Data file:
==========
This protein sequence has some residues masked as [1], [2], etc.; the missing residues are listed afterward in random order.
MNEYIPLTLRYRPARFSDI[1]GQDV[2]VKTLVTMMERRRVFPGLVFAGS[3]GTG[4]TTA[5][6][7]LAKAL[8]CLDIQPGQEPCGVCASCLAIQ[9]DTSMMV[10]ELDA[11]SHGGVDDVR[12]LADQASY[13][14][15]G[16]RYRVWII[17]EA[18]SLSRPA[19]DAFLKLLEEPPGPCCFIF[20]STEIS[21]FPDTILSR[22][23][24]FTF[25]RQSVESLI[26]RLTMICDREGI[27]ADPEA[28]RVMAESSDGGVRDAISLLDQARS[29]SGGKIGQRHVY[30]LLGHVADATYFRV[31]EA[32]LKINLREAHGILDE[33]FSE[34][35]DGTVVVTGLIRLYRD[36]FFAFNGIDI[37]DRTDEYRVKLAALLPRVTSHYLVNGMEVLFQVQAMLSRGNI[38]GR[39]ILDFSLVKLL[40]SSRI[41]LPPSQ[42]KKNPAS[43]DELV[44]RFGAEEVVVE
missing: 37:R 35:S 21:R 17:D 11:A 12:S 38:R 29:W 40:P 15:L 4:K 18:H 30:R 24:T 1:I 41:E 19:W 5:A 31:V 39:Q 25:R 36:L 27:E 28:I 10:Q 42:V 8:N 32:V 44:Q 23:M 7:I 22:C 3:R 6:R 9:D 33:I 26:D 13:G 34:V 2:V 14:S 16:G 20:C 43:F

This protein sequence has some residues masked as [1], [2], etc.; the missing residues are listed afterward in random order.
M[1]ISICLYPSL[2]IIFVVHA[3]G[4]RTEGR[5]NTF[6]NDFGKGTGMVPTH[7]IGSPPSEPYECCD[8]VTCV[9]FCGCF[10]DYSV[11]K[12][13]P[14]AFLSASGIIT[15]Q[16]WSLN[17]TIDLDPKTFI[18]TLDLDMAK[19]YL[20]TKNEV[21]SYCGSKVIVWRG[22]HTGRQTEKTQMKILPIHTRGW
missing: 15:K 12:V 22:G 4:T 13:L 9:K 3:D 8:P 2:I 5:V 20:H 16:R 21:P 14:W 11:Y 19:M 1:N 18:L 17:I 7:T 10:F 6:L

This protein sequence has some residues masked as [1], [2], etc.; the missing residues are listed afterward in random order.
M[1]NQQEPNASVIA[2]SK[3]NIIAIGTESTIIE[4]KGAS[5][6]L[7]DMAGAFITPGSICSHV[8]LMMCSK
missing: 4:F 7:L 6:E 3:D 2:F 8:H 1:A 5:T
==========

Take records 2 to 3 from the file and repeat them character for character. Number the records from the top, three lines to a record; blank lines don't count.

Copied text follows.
This protein sequence has some residues masked as [1], [2], etc.; the missing residues are listed afterward in random order.
M[1]ISICLYPSL[2]IIFVVHA[3]G[4]RTEGR[5]NTF[6]NDFGKGTGMVPTH[7]IGSPPSEPYECCD[8]VTCV[9]FCGCF[10]DYSV[11]K[12][13]P[14]AFLSASGIIT[15]Q[16]WSLN[17]TIDLDPKTFI[18]TLDLDMAK[19]YL[20]TKNEV[21]SYCGSKVIVWRG[22]HTGRQTEKTQMKILPIHTRGW
missing: 15:K 12:V 22:G 4:T 13:L 9:K 3:D 8:P 2:I 5:V 20:H 16:R 21:P 14:W 11:Y 19:M 1:N 18:L 17:I 7:T 10:F 6:L

This protein sequence has some residues masked as [1], [2], etc.; the missing residues are listed afterward in random order.
M[1]NQQEPNASVIA[2]SK[3]NIIAIGTESTIIE[4]KGAS[5][6]L[7]DMAGAFITPGSICSHV[8]LMMCSK
missing: 4:F 7:L 6:E 3:D 2:F 8:H 1:A 5:T